So, obviously, there are a couple other tools and supplies that you will need to completely take care of your bonsai. Bonsai wire comes to mind. But if you wanted to, because bonsai trees grow slowly, you could use only these three tools for many, many years and grow an attractive bonsai tree.

Just remember, when you buy a tool, buy a quality tool like a Fujiyama tool available at Dallas Bonsai Garden. The other tools will bend and break on you and get dull cutting edges after a couple cuts. Why waste your money? If you buy a good tool and take care of it, you won’t have to buy another one ever; unless you wanted to have one for your spouse or child, of course. Compared to every other tool on the market, dollar for dollar, you can’t get a better tool than a Fujiyama tool. So there you have it, the 3 must have tools. Of course you can add to your collection, but if you start with these 3, you will be prepared enough to handle everything you will encounter in the first year or two.

The Rules Of Bonsai

I have thought long and hard about the rules of bonsai. There are rules for almost every aspect of the bonsai. These rules specify what a Bonsai tree is supposed to look like and what can and cannot be done.

For instance:

  • The bonsai can never be placed in the exact center of the pot.
  • The trunk should lean slightly.
  • The trunk should flare at the bottom and the roots should radiate from the flare.
  • Branches should not cross the line of the trunk.
  • Branches should not come toward the viewers viewpoint (foreshortening)
  • The first branch should be one-third up the tree so that the upper two-thirds of the tree have branches and the lower third is bare.
  • The branches should alternate left then right up the tree.
  • The pot should be a certain thickness depending upon the radius of the tree.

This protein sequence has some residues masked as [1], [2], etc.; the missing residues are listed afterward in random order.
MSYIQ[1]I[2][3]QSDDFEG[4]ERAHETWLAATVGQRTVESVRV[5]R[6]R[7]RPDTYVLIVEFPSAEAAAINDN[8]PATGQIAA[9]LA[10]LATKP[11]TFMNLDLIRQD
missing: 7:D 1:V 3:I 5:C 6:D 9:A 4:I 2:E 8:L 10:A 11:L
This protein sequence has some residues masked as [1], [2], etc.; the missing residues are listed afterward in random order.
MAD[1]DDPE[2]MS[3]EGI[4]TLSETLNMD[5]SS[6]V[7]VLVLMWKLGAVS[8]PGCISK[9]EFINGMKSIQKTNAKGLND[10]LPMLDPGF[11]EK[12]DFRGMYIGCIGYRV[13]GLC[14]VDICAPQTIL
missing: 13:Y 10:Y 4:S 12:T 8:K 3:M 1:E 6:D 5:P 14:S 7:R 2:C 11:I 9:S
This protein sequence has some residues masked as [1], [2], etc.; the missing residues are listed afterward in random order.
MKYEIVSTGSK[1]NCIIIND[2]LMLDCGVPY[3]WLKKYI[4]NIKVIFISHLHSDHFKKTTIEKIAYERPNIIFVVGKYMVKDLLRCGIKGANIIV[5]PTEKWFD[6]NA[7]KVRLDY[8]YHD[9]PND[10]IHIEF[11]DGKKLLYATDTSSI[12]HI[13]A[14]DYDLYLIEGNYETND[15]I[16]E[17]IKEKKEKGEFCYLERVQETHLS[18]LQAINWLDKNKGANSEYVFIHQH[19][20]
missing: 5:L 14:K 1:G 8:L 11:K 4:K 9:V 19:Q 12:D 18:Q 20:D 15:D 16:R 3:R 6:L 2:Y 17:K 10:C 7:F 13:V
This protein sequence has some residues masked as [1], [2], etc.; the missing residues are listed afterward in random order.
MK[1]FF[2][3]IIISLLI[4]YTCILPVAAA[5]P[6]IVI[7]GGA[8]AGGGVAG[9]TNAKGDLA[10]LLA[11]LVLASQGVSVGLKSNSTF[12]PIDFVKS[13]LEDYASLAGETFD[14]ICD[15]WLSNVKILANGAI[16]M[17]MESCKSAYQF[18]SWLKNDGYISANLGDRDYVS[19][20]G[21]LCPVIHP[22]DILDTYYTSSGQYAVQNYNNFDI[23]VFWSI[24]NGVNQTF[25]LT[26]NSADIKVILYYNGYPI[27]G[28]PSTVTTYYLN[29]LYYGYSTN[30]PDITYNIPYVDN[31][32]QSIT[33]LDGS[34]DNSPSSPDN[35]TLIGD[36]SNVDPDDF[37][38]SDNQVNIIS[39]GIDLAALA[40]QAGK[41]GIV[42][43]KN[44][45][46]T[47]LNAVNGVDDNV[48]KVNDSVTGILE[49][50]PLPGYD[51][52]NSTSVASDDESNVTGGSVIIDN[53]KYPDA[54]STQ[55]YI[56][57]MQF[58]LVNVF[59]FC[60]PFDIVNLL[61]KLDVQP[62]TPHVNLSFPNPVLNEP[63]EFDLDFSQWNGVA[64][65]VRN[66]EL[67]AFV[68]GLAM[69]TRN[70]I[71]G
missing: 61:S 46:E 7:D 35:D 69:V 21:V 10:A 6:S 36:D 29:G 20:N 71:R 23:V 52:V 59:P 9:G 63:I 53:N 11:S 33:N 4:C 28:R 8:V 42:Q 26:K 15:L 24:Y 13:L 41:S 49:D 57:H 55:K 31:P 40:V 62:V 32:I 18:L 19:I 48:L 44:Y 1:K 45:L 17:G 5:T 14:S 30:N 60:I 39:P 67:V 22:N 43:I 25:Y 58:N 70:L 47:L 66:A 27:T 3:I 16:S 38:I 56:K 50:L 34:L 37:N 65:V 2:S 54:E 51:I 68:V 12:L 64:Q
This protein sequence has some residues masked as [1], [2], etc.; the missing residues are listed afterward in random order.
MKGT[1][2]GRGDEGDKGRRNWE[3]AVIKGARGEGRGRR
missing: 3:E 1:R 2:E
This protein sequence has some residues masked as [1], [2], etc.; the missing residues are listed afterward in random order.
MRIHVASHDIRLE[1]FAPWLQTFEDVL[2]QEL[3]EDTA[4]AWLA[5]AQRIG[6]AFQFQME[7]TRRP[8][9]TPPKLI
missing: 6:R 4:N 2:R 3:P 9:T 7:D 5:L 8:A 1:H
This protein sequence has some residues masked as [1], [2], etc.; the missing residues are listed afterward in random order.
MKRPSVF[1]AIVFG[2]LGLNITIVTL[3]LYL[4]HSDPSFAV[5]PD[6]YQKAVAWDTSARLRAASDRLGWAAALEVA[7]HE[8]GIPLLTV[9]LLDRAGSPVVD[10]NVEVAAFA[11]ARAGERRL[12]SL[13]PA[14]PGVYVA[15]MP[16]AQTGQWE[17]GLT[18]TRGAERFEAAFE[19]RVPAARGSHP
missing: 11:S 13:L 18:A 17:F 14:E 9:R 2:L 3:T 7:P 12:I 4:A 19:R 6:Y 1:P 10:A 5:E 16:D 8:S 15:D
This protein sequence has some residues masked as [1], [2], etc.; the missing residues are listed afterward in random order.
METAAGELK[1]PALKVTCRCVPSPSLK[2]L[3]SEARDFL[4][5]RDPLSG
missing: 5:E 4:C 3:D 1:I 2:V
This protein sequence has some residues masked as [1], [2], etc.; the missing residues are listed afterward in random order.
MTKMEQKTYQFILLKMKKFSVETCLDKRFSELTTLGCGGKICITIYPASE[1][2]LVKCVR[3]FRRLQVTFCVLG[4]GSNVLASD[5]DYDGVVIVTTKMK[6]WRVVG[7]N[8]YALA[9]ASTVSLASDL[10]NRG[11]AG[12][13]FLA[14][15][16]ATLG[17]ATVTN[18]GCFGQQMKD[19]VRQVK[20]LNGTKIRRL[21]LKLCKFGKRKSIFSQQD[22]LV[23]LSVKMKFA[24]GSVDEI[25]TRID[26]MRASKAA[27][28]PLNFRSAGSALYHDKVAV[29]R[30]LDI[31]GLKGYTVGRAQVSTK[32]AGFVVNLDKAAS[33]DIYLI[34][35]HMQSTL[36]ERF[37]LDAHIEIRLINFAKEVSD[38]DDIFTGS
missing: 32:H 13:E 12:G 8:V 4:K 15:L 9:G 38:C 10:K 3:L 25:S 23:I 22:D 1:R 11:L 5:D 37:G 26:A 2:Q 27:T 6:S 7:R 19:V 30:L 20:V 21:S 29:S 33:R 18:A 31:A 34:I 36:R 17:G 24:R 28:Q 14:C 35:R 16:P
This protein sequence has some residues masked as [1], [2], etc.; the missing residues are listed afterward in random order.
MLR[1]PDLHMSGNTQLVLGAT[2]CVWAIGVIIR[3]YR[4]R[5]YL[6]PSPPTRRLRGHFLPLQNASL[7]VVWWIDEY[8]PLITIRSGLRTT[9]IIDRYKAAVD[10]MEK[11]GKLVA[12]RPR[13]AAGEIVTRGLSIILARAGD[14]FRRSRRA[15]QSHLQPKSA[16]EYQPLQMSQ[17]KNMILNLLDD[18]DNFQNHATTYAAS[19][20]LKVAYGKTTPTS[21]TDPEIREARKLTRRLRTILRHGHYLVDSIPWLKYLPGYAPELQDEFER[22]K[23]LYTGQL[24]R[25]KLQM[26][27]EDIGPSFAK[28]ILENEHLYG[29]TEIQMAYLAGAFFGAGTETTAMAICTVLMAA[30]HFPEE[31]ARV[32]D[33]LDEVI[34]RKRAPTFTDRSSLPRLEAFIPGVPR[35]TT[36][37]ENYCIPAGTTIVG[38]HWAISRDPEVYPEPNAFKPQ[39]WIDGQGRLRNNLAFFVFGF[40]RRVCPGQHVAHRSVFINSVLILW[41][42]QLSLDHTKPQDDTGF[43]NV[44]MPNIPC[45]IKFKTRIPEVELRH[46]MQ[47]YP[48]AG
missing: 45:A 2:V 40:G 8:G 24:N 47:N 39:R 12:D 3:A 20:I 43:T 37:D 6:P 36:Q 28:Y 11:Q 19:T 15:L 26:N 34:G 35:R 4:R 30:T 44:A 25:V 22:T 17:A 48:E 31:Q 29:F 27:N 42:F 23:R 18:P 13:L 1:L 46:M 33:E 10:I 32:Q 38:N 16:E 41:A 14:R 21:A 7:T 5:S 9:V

• Etc, etc, etc.

All of these rules! There are a hundred or more. Are the rules accurate? Maybe. Are they necessary? I don’t think so.

When we create a bonsai, what are we trying to do? Follow rules? No. We are trying to make a specimen tree in miniature. Let me say that again. We are trying to make a SPECIMEN tree in miniature!

Unless you live in the desert, I know you have seen couple trees in your lifetime. Have you ever seen a tree that had branches near the base of the tree? I have! Here in Atlanta, Magnolias come to mind. Almost every old Magnolia I see has branches very close to the ground, if not touching the ground. In fact, it would be odd to see a magnolia with one-third of its trunk bare. Lodgepole pines, on the other hand, have long trunks and only have a little vegetation at the very top. I’d estimate that only one-eighth of the top of this type of tree has branches and needles.

Every species of tree has a different look and has different growth characteristics. A dogwood looks different from a cherry and a maple and an oak. There are similarities, but there are also differences. As the French say: Viva la difference!

I have seen some trees that look just like a Japanese painting. Gorgeous! Yet, they look more like topiaries than trees. You see, in my opinion, there is a difference between stylized trees that look like the ancient trees in Japanese paintings and a tree you see in the wild.

Where many people are placing stringent rules upon what a bonsai is and is not, I accept all styles as bonsai. In fact, if I had to place rules on the art, I would only have this statement:

A Bonsai should look like a miniature specimen tree in a pot.

Yes, I know this opens the door too wide for some who are more dedicated to the old ways. But to me, if it doesn’t look like a tree, it’s missing the point.
The hobby of Bonsai is on some level, the living of a fantasy. The goal, is a perfect tree in miniature. Sometimes, perfectly beautiful specimen trees in the wild have branches pointing at you, or branches in the lower third. My suggestion is, do what looks right to you. Forget the rules! You know what a tree looks like. Your bonsai should be your perfect tree. The one you see in your mind. If you are afraid to thin a branch because it goes against a rule, but you know it will look better, my suggestion is to thin the branch.